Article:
From Transport to Fintech: RiseUp Concludes its Sixth Edition
The sixth edition of the RiseUp Summit in Cairo closed with several announcements, engaging discussions and the inevitable bustle of the Middle East’s most populous city.
Sprawled across the Greek Campus and the nearby American University of Cairo (AUC) campus, 5000 people flocked to hear influential speakers and participate in workshops and learn from insights provided by speakers like Sawari Ventures founder Ahmed Alfi and Wamda’s Fadi Ghandour.
The queues outside every entrance of the Greek Campus on the first day demonstrated the country’s desire for change, to identify a career path away from the bloated public sector.
According to the organisers, attendees came from 41 countries with 260 speakers and 200 investors.
The crowds this year had matured from the typical university graduate looking for inspiration to people with corporate experience, older in age and with more startups on show.
There was also a greater focus on the wider Arab region, with representation from Startup Bahrain, and Palestine’s Re:Coded among others and with three stages running talks and workshops in parallel, several themes emerged over the three days.
Most visible was the stiff competition between the transport technology players, both local and global. Uber and Swvl’s branded buses and Halan’s motorcycles lined the main street in what seemed a literal attempt to dominate the market.
There are almost 25 million people living in the Greater Cairo area and with limited public transport, the city has become a global test-bed for micro-transportation services. Both Careem and Uber chose Cairo as the first city to rollout their bus services, to provide on-demand transportation for a population that cannot afford their single ride-hailing service.
“The lesson is to walk in people’s shoes. Understand your customer. We are trying to make your lives better, not just easier,” said Hadeer Shalaby, director of Careem Bus. “Bus is what we need. Cairo is screaming every day.’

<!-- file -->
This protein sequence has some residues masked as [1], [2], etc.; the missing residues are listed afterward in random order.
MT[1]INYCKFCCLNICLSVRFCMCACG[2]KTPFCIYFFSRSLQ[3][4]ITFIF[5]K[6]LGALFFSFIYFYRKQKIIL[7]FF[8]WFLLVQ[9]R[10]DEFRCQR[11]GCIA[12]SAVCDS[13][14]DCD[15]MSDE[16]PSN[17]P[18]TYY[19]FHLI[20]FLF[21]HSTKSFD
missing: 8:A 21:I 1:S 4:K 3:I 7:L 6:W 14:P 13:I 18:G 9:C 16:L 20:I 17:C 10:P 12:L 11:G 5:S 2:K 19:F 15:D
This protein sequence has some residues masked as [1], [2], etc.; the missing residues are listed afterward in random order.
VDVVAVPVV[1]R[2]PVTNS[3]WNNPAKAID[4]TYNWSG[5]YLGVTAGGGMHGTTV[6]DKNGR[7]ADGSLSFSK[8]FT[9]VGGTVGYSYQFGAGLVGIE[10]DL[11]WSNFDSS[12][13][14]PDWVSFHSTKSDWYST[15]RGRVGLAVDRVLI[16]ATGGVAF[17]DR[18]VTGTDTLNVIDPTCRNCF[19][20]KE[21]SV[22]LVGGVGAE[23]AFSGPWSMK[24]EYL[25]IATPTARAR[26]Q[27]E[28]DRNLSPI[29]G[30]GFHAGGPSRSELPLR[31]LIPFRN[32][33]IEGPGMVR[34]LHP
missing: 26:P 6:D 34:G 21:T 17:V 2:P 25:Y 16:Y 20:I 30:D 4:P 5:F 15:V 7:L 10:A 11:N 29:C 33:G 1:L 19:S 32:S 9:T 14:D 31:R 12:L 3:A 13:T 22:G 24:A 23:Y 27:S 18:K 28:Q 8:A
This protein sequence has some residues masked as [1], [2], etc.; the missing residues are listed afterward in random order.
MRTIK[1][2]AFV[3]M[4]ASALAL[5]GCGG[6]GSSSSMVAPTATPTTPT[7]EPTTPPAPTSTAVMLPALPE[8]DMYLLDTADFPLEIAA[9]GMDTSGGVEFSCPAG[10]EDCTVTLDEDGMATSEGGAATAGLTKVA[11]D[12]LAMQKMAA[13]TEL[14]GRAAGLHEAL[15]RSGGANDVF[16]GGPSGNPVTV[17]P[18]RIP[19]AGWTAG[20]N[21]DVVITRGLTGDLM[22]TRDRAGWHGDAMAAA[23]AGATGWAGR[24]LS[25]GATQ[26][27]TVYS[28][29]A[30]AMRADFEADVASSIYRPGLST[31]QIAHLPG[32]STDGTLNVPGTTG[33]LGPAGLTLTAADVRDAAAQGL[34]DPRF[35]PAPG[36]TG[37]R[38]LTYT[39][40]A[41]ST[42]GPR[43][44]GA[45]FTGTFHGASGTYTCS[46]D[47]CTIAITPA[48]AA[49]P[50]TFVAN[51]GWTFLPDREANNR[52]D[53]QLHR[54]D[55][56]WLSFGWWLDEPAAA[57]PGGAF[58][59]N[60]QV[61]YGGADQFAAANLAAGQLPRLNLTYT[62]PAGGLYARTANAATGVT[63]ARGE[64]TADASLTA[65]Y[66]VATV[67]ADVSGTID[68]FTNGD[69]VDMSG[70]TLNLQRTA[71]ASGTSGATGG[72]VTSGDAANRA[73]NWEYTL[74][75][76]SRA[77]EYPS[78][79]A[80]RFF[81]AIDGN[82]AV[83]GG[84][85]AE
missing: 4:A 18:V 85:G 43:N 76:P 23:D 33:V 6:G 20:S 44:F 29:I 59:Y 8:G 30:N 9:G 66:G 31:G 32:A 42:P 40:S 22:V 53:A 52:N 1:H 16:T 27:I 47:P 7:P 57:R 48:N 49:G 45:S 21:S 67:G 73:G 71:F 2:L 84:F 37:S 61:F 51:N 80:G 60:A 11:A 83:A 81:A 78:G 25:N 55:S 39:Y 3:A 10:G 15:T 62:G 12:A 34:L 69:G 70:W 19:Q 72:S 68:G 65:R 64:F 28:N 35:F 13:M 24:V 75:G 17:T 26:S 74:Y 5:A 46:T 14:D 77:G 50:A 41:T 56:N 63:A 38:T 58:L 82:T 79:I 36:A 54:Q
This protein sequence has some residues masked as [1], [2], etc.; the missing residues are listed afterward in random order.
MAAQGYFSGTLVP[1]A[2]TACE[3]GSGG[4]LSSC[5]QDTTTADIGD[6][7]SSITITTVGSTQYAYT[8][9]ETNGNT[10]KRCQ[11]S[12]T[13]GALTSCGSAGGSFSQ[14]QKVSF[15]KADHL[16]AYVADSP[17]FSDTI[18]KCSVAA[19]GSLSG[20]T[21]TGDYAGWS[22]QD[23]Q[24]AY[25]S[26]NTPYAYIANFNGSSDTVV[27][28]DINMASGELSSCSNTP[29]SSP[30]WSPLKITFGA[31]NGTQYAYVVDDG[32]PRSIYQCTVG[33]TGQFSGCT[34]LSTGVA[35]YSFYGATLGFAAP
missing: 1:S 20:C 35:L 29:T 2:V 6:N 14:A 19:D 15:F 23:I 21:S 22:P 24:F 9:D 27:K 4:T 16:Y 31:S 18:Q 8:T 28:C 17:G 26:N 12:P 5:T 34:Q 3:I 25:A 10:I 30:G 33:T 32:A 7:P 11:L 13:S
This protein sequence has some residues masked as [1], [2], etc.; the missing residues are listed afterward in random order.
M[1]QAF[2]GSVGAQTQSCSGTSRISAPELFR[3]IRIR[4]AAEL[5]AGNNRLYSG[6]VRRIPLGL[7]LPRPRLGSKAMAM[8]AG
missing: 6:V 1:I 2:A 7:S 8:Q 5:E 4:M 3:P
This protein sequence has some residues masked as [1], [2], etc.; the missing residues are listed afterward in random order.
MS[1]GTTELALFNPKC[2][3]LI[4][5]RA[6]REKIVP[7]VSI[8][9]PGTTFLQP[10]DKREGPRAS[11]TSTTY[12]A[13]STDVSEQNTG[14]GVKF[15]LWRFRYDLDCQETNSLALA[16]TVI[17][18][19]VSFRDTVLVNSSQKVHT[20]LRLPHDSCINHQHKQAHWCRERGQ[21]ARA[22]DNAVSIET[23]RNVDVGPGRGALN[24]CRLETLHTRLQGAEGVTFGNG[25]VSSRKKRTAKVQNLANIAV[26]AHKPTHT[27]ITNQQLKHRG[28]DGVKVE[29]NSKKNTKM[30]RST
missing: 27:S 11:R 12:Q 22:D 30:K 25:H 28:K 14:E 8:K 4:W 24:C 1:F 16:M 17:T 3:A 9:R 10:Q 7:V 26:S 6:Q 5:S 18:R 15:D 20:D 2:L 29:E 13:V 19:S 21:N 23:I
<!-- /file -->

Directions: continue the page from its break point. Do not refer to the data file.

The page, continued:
Outside of the GCC, the vast majority of the population remain unbanked, fuelling the need for financial inclusion via technology. The summit this year became a launchpad for two new fintech accelerators, one from Jordan’s Ahli bank and the other from global accelerator Startupbootcamp.
In a panel discussion on fintech, the shift in the relationship between banks and fintech companies was noted.
“Banks are starting to change a little bit. For banks to expand, they will not go in the conventional way. The only way for them is to capitalise on fintech disruptions happening right now,” said Hany Soliman, innovation lab manager at Commercial International Bank (CIB) Egypt. “Banks now want to deal with startups. The challenge is the legal systems.”
Mohamed Okasha, co-founder and managing director at Fawry, an Egypt-based electronic payment network announced the company is investing in startups with plans to integrate them into Fawry’s ecosystem.
“You don’t have to look for banks, you have to look for a solution,” he said. “Cash will not disappear and we have to realise that. Less cash is an objective.”
Judging by the number of events and conferences dedicated to entrepreneurship, there is a sense that startups will save Egypt from its fundamental economic problems. Entrepreneurs are being encouraged to forge their own paths, address infrastructure issues and stimulate the economy. While startups can certainly contribute to these issues, they require support and help from the government beyond lip service.